Late last Saturday afternoon, it happened again. Although it was sunny and clear, the road was dry, and traffic flow wasn’t choked with hurried weekday commuters, two vehicles crashed violently in front of the Lake Point Chevron on SR-36. This time, it was a tour bus carrying 32 passengers, and an SUV with four occupants. Thankfully, everyone walked away with only bumps and bruises. But it could have been worse. A lot worse.
According to the Utah Highway Patrol, the tour bus was attempting to make a left turn out of Chevron onto northbound SR-36. The SUV was in the outer southbound lane when it struck the left rear panel of the bus. The impact tore the left and back panel off, sending metal and debris flying down the road. The SUV’s front end collapsed, and the hood was peeled back like a can of sardines. Yet, the vehicle’s safety belts and air bags evidently made all the difference — a miraculous difference — for the people inside.
Regrettably, as we all have come to know with accidents at Lake Point, it doesn’t always go that way. We only have to think back seven weeks to the crash on Nov. 27 that claimed the lives of two Salt Lake women — a mother and her daughter — a few feet away from the same place as Saturday’s collision. Or remember that in recent years there have been additional fatalities, others who have suffered serious injuries, and countless fender-benders and pileups. Over the last five years, a reported 140 accidents have occurred on SR-36 in Lake Point. That averages out to an accident every 13 days.
Which is why last Thursday’s announcement that the state plans to install additional traffic safety measures in and near Lake Point is enthusiastically welcomed. The Utah Department of Transportation intends to erect speed feedback signs this spring that will automatically tell motorists of their velocity — and whether or not they’re ignoring the posted speed limit. Additional improvements to SR-36 will possibly include lighting and raised concrete medians.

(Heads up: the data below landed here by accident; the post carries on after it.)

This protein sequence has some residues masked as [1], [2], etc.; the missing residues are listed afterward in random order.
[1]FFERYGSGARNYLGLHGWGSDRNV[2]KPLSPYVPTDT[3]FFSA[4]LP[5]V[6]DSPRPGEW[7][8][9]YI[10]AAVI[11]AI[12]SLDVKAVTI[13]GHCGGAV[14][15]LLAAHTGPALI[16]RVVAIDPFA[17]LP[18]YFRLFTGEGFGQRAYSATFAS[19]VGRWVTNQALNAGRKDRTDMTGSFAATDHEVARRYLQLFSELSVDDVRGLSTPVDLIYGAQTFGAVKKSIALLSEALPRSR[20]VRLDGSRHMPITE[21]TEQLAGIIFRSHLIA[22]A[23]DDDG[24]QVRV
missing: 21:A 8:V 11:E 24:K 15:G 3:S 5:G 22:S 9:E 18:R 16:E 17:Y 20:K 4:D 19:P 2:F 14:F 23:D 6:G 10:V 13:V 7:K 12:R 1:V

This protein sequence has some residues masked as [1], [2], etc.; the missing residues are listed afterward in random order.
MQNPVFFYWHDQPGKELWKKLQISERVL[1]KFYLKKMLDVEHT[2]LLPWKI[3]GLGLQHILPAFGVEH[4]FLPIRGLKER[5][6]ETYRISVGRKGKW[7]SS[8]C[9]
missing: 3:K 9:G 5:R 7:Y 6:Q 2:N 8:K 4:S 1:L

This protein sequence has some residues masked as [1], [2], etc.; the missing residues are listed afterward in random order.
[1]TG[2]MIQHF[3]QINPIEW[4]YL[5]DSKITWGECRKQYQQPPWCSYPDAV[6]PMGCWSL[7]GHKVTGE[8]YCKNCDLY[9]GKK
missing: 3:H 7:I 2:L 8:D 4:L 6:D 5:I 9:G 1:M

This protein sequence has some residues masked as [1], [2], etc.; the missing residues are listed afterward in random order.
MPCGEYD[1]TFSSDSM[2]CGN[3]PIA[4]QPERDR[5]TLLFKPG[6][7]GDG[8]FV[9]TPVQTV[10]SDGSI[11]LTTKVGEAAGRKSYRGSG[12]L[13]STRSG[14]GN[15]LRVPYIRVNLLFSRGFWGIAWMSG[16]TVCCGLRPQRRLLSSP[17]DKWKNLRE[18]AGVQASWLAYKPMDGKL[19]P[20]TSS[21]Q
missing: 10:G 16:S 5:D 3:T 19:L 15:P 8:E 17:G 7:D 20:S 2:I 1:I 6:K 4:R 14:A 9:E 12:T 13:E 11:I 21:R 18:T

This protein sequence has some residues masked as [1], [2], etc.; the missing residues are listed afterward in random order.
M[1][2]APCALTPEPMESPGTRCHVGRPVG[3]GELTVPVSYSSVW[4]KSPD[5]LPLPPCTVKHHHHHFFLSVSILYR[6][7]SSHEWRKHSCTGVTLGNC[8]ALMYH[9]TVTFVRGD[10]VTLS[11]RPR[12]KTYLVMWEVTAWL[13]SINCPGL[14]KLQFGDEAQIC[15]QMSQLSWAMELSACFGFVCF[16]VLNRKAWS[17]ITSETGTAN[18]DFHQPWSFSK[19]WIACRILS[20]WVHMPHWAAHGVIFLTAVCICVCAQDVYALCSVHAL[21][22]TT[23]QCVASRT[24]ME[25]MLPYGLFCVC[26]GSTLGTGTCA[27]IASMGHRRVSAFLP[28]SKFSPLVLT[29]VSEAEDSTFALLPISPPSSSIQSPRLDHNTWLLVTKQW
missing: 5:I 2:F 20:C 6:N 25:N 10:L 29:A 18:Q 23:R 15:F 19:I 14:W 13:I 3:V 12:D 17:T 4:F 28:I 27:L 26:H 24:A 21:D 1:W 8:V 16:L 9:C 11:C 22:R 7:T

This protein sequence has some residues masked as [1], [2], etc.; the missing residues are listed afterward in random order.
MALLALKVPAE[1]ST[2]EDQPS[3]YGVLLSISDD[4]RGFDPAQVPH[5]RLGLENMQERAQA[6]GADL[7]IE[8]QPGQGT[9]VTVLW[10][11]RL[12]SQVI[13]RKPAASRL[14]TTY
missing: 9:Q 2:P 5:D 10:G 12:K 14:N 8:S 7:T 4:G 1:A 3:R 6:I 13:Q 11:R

Such traffic safety improvements are a good start and may reduce the number of vehicle accidents in Lake Point. But their short and long-term effectiveness falls into doubt if UDOT is reluctant to do one thing, which may be the least costly remedial step of all: reduce the speed limit through the area from the posted 55 mph.
Because of the numerous business entrances between Saddleback Boulevard and Hardy Road, the center left turn lane, and the chaotic mix of hasty and impatient commuters, slow-moving semi trucks, and other I-80 motorists, it just makes sense to drop the speed limit. By how much? SR-36 is a state highway, but the two-tenths of a mile between Saddleback Boulevard and Hardy Road is arguably Lake Point’s business district, even its de facto Main Street.
Additionally, Lake Point is the eastern gateway to Tooele County. It’s our “Welcome” sign to millions of travelers on I-80 every year. With those points in mind, the speed limit should be reduced to a level that allows the majority of motorists to more safely and efficiently drive through — or turn left into a Lake Point business without unnecessarily risking life and limb.